This year we went on a 6 days packrafting and hiking trip in Sarek. We travelled from Vaasa by wasaline ferry to Umea and then by a hiker train (it seemed that the only people who travelled north were planning to go on a hike in the fells) to Gällivare. Transportation to Sarek from Umea is not that frequent so there is a possibility that you have to stay one night in Umea.
Day 1: From Gällivare to Vuosskeljavrre
From Gällivare we took a bus (bussgods) to Suorva. Price for the bus ticket was just over 300 SEK per person. If you are planning to do the same trip, make sure that you have enough cash for the bus fares (you can not pay by card) and eventually boat or helicopter ride of which you will read on our trip report of the last day.
At 12 pm we started our trip from Suorva by crossing the dam and hiking a short distance along the the Jiertajavrre on a trail which lead us trough a dense birch tree forrest full of big stones / boulders and marshes.
After having had lunch we planned to reach the Vuosskeljavrre lake which was behind the Hallji fell. To reach it, we had to ascend over 500 meters. As the trail ended, we had no choice than to try to navigate through the wild terrain which turned out to be the first of many times we had to do it. Going through the forrest was probably the toughest besides going uphill and jumping from one stone to another.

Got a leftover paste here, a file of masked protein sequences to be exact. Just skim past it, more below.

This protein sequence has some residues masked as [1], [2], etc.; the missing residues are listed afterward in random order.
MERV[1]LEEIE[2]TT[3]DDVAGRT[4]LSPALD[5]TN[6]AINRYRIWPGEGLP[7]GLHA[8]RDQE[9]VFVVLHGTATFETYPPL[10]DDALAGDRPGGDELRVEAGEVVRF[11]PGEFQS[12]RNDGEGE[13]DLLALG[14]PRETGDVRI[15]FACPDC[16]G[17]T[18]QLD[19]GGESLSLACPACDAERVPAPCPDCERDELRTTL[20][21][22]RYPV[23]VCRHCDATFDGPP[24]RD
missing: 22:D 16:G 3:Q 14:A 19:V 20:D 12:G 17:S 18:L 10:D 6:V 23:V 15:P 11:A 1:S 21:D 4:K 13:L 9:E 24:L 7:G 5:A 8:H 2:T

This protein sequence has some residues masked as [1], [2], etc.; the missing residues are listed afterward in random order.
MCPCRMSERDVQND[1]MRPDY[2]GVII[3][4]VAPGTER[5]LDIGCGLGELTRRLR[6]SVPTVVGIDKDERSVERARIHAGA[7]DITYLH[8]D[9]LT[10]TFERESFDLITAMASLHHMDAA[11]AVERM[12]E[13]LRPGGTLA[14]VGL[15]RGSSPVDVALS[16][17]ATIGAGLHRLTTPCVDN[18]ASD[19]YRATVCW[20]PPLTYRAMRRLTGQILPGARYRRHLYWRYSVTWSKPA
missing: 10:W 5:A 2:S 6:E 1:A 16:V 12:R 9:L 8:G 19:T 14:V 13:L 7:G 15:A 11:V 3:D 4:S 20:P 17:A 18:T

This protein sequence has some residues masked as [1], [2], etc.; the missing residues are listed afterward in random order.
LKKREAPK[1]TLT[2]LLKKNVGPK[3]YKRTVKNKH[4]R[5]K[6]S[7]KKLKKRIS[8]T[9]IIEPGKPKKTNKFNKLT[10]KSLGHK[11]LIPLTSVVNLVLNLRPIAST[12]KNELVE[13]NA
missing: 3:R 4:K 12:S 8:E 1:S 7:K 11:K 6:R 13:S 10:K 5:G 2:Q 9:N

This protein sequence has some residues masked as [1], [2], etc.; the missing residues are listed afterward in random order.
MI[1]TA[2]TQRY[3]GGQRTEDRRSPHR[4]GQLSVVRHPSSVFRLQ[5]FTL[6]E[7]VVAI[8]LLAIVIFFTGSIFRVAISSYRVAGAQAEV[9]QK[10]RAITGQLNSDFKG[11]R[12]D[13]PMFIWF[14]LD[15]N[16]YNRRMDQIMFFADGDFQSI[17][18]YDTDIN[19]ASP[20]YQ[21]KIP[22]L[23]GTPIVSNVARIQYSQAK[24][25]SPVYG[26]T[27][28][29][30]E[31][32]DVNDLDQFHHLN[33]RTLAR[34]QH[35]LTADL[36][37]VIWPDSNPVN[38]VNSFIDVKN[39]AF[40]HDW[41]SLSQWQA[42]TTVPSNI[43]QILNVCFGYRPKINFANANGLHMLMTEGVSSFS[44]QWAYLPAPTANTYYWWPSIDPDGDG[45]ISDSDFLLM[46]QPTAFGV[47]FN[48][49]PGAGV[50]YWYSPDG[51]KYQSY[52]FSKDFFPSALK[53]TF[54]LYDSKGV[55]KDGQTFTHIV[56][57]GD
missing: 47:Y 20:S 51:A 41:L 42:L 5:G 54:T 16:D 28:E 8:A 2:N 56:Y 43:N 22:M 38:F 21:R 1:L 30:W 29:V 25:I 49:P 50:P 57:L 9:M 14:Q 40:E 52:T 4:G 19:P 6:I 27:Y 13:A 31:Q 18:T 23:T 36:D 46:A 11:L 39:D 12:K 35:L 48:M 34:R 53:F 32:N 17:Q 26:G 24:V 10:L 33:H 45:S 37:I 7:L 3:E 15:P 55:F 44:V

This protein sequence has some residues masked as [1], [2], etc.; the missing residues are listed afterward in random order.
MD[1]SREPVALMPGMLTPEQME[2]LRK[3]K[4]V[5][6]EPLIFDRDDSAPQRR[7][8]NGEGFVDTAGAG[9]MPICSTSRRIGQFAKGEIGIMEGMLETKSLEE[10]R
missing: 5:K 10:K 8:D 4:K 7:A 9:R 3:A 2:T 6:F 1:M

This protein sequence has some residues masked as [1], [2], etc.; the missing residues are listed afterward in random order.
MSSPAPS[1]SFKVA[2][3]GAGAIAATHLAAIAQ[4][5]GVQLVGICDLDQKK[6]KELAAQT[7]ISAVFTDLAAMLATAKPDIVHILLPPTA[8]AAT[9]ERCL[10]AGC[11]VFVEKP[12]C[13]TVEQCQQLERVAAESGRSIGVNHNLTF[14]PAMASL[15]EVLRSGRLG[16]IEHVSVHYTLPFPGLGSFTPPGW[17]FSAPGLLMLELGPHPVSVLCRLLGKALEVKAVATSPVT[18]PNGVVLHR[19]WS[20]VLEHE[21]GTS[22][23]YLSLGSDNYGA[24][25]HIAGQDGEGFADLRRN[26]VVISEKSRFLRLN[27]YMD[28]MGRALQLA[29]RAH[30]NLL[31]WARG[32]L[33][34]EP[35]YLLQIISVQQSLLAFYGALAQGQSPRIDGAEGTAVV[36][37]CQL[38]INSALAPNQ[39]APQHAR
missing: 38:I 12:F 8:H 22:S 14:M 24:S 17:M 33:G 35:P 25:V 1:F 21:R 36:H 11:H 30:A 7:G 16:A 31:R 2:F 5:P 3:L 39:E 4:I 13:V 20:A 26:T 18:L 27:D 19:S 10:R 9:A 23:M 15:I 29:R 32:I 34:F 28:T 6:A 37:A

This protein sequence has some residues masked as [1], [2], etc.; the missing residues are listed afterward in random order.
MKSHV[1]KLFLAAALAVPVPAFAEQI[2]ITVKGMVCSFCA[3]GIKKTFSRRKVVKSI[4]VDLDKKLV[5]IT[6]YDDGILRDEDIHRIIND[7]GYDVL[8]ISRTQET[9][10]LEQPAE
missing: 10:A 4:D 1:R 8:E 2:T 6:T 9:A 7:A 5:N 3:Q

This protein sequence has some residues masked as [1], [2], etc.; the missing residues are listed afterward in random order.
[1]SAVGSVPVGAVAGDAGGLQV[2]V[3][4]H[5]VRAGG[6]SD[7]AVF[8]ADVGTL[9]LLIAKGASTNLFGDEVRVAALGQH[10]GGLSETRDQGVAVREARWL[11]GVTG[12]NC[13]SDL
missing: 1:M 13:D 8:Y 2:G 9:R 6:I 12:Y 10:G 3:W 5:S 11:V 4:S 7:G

The surface of many stones looked like this.
Some of the few man-made constructions in the national park.
At one point Patrick discovered that his Yukon Yak packraft was not attached to his backpack anymore and had to retrace our track searching for the lost packraft. Luckily, it was possible to find it and the chances that someone else would have taken it was quite low as we only 5 people on that day. After a while we found another trail which however ended again after a couple of meters.
After we left the forrest, going became easier (it was easier to see where you were going to and the pesky trees could not deter our progress).
Upon reaching some heights, we had a fantastic view over the Nieras Fells and had a short break trying to take in all the serene beauty of this area.
On the way up we found plenty of ate-able blueberries, lingonberries, some cloudberries as well as mushrooms. But of course the whole area is just covered with crowd-berries. There were also plenty of plants which are only growing in mountainous areas.
It was also the first time that we found reindeer antlers. And of course the reindeer themselves were not far away. We were not able to approach them close enough to take any good pictures as they appear to be very shy in this area.